Five easy ways to bin the booze — from tracking apps to alcohol-free G&Ts

By | May 4, 2019

Health guidelines urge both men and women not to drink more than 14 units a week – that’s six pints of beer or six ­glasses of wine.

Now more and more people are taking up “mindful” drinking – cutting down and changing their relationship with alcohol.

Around 4.5 million gave up alcohol for Dry January this year and even celebrities are calling last orders.

Richard Madeley and his wife Judy Finnigan stopped drinking five months ago, Strictly star Kevin Clifton has also ­given up, while Good Morning Britain presenter Susanna Reid has drunk only eight times in the past eight months.

With a 19 per cent growth in low and ­no-alcohol beer sales last year, drinks industry giants are ­responding to the seismic health shift.

Many supermarkets have a huge range of low alcohol or alcohol-free tipples for sale, including beer and gin

 

Tesco announced last year that it was adding 11 new alcohol-free beers to its shelves after selling more than 24 million bottles in a year – a 30 per cent increase from the year before.

Laura Willoughby, founder of Club Soda, the Mindful Drinking Movement which ­supports people wanting to cut down or go ­alcohol-free, explains how to become a ­mindful drinker…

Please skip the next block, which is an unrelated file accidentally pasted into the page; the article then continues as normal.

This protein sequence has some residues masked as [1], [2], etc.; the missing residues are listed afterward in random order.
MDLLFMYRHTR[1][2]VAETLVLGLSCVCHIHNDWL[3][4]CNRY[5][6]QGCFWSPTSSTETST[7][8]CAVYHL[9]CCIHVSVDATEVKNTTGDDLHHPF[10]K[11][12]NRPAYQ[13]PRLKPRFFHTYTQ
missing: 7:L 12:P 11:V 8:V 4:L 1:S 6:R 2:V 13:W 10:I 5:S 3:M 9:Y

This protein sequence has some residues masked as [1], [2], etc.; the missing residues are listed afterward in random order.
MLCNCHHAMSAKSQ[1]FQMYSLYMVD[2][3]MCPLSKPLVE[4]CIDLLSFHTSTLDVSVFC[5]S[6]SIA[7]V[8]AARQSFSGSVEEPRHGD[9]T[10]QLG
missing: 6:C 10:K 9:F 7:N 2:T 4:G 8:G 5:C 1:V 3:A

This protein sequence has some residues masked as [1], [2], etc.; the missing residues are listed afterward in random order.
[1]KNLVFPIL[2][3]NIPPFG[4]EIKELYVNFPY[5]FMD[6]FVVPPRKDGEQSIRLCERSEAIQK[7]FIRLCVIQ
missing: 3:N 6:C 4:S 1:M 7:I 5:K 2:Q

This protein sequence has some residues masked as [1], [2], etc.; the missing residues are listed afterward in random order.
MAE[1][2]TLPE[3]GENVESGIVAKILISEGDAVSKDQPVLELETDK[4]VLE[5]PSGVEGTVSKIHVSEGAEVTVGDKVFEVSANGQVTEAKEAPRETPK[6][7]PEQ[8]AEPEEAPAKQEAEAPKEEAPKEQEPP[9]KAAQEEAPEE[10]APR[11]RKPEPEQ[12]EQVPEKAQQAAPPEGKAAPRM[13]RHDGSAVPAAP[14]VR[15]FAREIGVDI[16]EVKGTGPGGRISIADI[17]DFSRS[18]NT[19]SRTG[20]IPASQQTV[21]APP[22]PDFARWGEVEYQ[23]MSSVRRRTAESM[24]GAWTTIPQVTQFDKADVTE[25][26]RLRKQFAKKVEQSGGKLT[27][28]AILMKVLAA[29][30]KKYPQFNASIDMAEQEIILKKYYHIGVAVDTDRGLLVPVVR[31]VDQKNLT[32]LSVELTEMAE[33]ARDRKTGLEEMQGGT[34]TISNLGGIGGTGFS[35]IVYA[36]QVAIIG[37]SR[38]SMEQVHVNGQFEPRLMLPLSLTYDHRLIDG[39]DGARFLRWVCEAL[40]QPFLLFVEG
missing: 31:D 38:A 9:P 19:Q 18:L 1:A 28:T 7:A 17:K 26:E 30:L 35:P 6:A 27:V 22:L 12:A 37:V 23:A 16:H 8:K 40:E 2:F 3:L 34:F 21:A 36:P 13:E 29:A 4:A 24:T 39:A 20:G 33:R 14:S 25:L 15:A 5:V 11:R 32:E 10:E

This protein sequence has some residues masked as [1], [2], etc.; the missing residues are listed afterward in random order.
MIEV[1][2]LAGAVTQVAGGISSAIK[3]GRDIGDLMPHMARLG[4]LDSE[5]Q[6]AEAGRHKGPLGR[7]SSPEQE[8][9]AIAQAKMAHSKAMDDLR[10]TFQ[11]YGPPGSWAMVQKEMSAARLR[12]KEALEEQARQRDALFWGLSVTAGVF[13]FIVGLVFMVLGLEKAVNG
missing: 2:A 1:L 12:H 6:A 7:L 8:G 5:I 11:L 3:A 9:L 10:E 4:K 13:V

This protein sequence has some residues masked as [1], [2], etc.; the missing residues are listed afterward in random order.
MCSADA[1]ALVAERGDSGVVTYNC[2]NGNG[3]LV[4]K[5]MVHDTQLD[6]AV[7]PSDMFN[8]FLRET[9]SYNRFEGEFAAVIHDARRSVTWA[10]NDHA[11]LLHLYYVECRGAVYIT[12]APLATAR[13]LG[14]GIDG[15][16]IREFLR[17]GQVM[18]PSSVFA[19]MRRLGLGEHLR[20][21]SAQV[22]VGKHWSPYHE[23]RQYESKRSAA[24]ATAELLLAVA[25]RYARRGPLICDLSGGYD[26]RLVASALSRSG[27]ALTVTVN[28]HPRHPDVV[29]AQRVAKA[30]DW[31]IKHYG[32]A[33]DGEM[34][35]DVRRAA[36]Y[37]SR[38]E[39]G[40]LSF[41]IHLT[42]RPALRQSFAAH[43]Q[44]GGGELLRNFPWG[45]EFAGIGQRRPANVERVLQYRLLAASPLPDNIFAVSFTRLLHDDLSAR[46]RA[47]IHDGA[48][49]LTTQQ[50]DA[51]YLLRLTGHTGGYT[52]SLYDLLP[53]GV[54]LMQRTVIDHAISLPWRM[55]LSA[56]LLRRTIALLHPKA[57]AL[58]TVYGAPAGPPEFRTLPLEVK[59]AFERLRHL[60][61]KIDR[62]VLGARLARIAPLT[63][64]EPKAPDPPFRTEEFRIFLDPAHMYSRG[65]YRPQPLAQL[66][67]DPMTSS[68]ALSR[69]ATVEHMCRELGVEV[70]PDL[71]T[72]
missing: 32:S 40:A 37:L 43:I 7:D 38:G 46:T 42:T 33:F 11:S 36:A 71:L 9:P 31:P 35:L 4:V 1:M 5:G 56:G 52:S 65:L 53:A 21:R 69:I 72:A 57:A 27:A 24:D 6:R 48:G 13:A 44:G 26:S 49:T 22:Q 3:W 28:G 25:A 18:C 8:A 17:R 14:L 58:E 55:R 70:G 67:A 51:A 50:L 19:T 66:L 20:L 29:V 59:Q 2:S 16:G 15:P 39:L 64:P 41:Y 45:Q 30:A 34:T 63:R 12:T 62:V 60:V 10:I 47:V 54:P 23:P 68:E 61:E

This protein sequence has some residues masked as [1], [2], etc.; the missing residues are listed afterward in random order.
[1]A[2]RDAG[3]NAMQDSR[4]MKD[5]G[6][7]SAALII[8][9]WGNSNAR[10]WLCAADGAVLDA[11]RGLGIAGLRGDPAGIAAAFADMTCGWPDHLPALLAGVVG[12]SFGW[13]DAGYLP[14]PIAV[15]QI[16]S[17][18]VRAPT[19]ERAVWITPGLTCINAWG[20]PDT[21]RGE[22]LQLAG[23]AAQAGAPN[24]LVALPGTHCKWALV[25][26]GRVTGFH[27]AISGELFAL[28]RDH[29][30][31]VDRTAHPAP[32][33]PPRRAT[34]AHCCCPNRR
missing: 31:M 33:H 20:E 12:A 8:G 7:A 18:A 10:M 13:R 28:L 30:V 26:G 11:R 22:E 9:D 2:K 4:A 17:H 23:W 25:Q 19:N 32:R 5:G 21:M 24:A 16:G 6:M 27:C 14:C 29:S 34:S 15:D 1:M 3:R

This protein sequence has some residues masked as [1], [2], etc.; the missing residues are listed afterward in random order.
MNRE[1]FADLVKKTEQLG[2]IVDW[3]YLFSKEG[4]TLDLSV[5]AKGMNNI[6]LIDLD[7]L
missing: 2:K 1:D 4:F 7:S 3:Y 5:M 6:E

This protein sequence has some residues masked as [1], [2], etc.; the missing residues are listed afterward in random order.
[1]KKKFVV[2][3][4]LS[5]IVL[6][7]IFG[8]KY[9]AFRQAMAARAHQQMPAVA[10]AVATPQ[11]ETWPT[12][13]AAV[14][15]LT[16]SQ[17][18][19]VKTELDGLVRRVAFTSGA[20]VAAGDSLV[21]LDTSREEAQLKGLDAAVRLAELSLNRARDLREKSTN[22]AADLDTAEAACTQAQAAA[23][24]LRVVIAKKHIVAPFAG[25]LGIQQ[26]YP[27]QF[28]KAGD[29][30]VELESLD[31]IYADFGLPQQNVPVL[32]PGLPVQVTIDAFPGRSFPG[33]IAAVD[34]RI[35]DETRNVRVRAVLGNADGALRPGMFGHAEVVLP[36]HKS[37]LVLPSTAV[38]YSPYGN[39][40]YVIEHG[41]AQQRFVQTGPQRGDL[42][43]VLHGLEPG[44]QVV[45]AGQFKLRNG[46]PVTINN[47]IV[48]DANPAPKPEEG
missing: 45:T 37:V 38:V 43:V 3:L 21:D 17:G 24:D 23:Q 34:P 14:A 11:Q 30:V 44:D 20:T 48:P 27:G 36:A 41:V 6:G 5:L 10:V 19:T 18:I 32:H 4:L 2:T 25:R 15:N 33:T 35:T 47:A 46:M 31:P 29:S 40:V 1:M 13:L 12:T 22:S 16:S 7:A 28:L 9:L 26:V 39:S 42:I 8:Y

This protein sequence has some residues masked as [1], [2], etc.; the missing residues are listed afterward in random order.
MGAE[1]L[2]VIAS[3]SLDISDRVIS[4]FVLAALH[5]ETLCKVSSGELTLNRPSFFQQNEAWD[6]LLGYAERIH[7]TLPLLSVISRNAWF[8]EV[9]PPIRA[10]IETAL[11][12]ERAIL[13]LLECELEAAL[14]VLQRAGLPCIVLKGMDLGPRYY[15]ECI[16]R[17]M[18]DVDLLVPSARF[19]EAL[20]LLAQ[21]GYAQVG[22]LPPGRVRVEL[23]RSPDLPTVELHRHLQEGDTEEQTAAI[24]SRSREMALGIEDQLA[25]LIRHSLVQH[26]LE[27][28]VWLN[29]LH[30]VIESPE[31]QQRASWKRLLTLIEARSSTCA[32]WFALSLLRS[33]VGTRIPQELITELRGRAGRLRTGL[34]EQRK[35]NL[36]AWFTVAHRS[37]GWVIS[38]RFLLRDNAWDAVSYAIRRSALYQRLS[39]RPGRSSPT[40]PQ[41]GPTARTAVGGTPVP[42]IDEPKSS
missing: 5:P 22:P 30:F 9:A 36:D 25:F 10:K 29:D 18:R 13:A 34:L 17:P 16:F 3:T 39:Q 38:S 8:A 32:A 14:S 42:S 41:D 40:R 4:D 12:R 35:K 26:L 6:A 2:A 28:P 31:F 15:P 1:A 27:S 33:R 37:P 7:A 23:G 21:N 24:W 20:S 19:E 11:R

Get an app

Talking to others in the same boat is one of the best ways to change a habit. Sobriety ­tracking apps, such as Nomo – No More Hangovers, favoured by Susanna Reid, and Drink Less are popular. You can set goals, get feedback on your progress and keep track of your drinking.

Decide on your rules

If you are cutting down, then having clear rules is vital. Try some drink-free days or save alcohol for the people and places you enjoy the most.

When out, make your first two drinks ­alcohol-free so you can assess whether you want to stay and drink, or leave early.

Opt for bars where they stock low-alcohol beverages

Plan Ahead

Winging it and mindfulness don’t go well together, so get ­organised. Look for venues with a great selection of low and no-alcohol drinks. And plan your exit ­strategy – we often drink when we’re bored or tired. Give ­yourself permission to go home.

Find a new fave tipple

Most supermarkets these days have a decent alcohol-free ­section, so you can add ­something different to your shop that feels like a treat.

Try beers such as Heineken 0.0 and Big Drop, alcohol-free wines from Lindeman’s or an alcohol-free gin, such as Ceder’s.

That way you won’t feel you’re missing out.

Stick to your guns

Make your decision, put it into words and practise ­saying it out loud.

If your friends try to bully you into drinking, shift the spotlight on to them.

You don’t need anyone’s permission to make a ­decision that is right for you.

For more information, go to joinclubsoda.co.uk .

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